State Roundup March 5, 2010

GANSLER: Del. Don Dwyer said he will soon set in motion plans to impeach Attorney General Doug Gansler but won’t specify when, Nick Sohr writes in The Daily Record’s Eye on Annapolis blog. Dwyer’s efforts stem from the attorney general’s legal opinion that Maryland should recognize same-sex marriages from other states.

Sean Sedam at the Gazette examines the impact of the gay-marriage on Gansler’s political career. In his column, Blair Lee argues that Gansler’s personal opinion got in the way of his legal judgment.

BUDGET CUTS: Gov. Martin O’Malley said Thursday that he plans to incorporate some Republican-proposed budget cuts, David Collins reports for WBAL-TV. Republicans say they’re surprised that the governor actually listened to their proposals.

TEACHER SURVEY: Most Maryland teachers are satisfied with their jobs, based on a survey to which 43,000 of them responded, Liz Bowie reports Marcus Moore has the Gazette take.

SCHOOL CLOSINGS: Arthur Hirsch reports for The Sun that people are angry at the Archdiocese of Baltimore for planning to close 13 schools. But although 2,152 students will be displaced by the closures, all have been guaranteed spots in the archdiocese’s remaining schools. WMAR reports that the Archdiocese denied speculation that they would be selling the properties.

RAWLINGS-BLAKE: Mayor Stephanie Rawlings-Blake was taken to the hospital Thursday morning with chest pains, numbness and dizziness, The Sun reports. After 11 hours, she was released and she went back to work. WBAL-TV reports that she said she needs to “slow down” on her coffee habit.

FALSE CLAIMS: Gov. Martin O’Malley’s plan to recoup money lost through Medicaid has come under fire from health care professionals and businesses, Scott Graham reports for the Baltimore Business Journal. The parties take issue with a provision protecting and rewarding whistleblowers.

TRANSIT FUNDING: The Maryland Transit Administration may not have enough money for personnel and operations in next year’s budget, legislative analysts warn, but state transit officials insist that they’ll make do with the funding the governor gave them, Andy Rosen reports on

DeVORE: Republican lawmakers called for the resignation of Department of Juvenile Services Secretary Donald DeVore in light of a teacher’s death at one of the facilities last month, Julie Bykowicz writes for The Sun’s Maryland Politics blog. But O’Malley says he has “full confidence” in DeVore. Doug Tallman reports on the resignation request in the Gazette.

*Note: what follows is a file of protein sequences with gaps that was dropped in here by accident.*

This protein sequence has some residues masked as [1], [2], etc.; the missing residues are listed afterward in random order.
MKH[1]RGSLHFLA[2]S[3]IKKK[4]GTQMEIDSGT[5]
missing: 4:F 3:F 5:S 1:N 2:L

LEAD PAINT: Advocates and health officials are pushing for stricter lead-paint laws, specifically requiring landlords to test for lead dust in rental properties built before 1950 if they will be occupied by families with children, Timothy Wheeler writes in The Sun. But Landlords say the bill would force them to make extra repairs and upgrades, costing as much as $1,000 a rental unit.

TAX CREDITS: Del. LeRoy Myers has introduced a bill that would create a tax credit for businesses that that establish or expand a business facility in the state resulting in at least 10 new jobs, Erin Julius reports in The (Hagerstown) Herald-Mail. Myers argues that Gov. Martin O’Malley’s proposed jobs tax credit doesn’t adequately address job creation.

RENTAL FORECLOSURES: State lawmakers are considering a bill that would protect renters of properties if landlords enter foreclosure, John Rydell reports for WBFF.

TEACHER UNIONS: Local school officials railed against a bill that would create a neutral third party to handle school labor disputes, warning that the measure could usurp local spending authority, Nick DiMarco writes in

TARP MONEY: Gov. O’Malley is asking the White House to give state governments $3 billion in Troubled Asset Relief Program money so they can expand their loan-guarantee programs, Gary Haber writes in the Baltimore Business Journal. Doing so would cause banks to make $18 billion available to small businesses, O’Malley and 27 other governors said in a letter to President Barack Obama.

ROBO CALLS: Rep. Frank Kratovil has been targeted by Republican robo-calls attacking the Democrat over the federal health care debate, Paul West writes for The Sun’s Maryland Politics blog. But Kratovil said this week that he intends to vote against the health care legislation.

LICENSE PLATES: Del. Donald Elliott has proposed dropping the front license plate from vehicles in the state, Meg Tully reports for the Frederick News Post. Elliott suggested the move as a cost-cutting measure, but police and toll workers oppose it because it makes law and toll enforcement easier, Steve Fermier reports for WBAL Radio.

ASSEMBLY WORK: There’s lots left to do in the legislature with five weeks left to do, Doug Tallman reports in the Gazette.

NOTEBOOK: The Gazette notebook has items on the Duke-Terps game, Vinnie DeMarco’s book, and more of Mike Miller’s musings from the rostrum.

COUNTY CUTS: Erin Cunningham at the Gazette has more coverage of this week’s news conference by the Maryland Association of Counties, trying to stave off further cuts to local aid.

LIBRARY UNIONS: Library administrators are fighting legislation that would give collective bargaining rights to their employees, Alan Brody reports in the Gazette.

RAMSAY: Barry Rascovar comes to the defense of David Ramsay, retiring president of the University of Maryland at Baltimore, in his Gazette column.

EHRLICH: The FCC has asked the state Democratic Party for the tape that backs up their complaint against former Gov. Bob Ehrlich, Margie Hyslop reports in the Gazette.

BAY FUND: Environmentalists are battling proposed cuts to the Chesapeake Bay Trust Fund, Sean Sedam reports in the Gazette.

ALCOHOL TAXES: Legislators continue to push for increases in the alcohol taxes, Erin Cunningham reports in the Gazette.

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